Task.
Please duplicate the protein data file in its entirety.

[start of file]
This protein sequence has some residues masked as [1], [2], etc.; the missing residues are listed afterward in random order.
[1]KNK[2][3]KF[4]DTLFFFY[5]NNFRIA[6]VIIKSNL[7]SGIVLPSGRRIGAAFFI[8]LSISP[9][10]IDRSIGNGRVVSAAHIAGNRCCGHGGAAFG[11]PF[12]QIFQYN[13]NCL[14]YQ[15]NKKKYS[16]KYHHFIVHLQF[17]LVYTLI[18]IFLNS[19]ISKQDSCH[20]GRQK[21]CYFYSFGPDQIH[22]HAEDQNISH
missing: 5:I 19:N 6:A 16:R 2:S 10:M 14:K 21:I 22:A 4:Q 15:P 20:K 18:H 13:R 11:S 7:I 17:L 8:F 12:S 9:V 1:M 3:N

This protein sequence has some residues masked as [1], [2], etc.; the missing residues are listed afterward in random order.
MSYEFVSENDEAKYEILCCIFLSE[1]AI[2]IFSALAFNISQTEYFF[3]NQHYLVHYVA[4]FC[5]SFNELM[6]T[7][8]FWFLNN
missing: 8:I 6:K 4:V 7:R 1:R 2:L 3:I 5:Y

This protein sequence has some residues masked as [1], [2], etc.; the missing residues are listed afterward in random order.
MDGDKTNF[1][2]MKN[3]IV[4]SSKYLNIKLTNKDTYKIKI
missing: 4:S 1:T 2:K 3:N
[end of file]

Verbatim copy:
This protein sequence has some residues masked as [1], [2], etc.; the missing residues are listed afterward in random order.
[1]KNK[2][3]KF[4]DTLFFFY[5]NNFRIA[6]VIIKSNL[7]SGIVLPSGRRIGAAFFI[8]LSISP[9][10]IDRSIGNGRVVSAAHIAGNRCCGHGGAAFG[11]PF[12]QIFQYN[13]NCL[14]YQ[15]NKKKYS[16]KYHHFIVHLQF[17]LVYTLI[18]IFLNS[19]ISKQDSCH[20]GRQK[21]CYFYSFGPDQIH[22]HAEDQNISH
missing: 5:I 19:N 6:A 16:R 2:S 10:M 14:K 21:I 22:A 4:Q 15:P 20:K 18:H 13:R 11:S 7:I 17:L 8:F 12:S 9:V 1:M 3:N

This protein sequence has some residues masked as [1], [2], etc.; the missing residues are listed afterward in random order.
MSYEFVSENDEAKYEILCCIFLSE[1]AI[2]IFSALAFNISQTEYFF[3]NQHYLVHYVA[4]FC[5]SFNELM[6]T[7][8]FWFLNN
missing: 8:I 6:K 4:V 7:R 1:R 2:L 3:I 5:Y

This protein sequence has some residues masked as [1], [2], etc.; the missing residues are listed afterward in random order.
MDGDKTNF[1][2]MKN[3]IV[4]SSKYLNIKLTNKDTYKIKI
missing: 4:S 1:T 2:K 3:N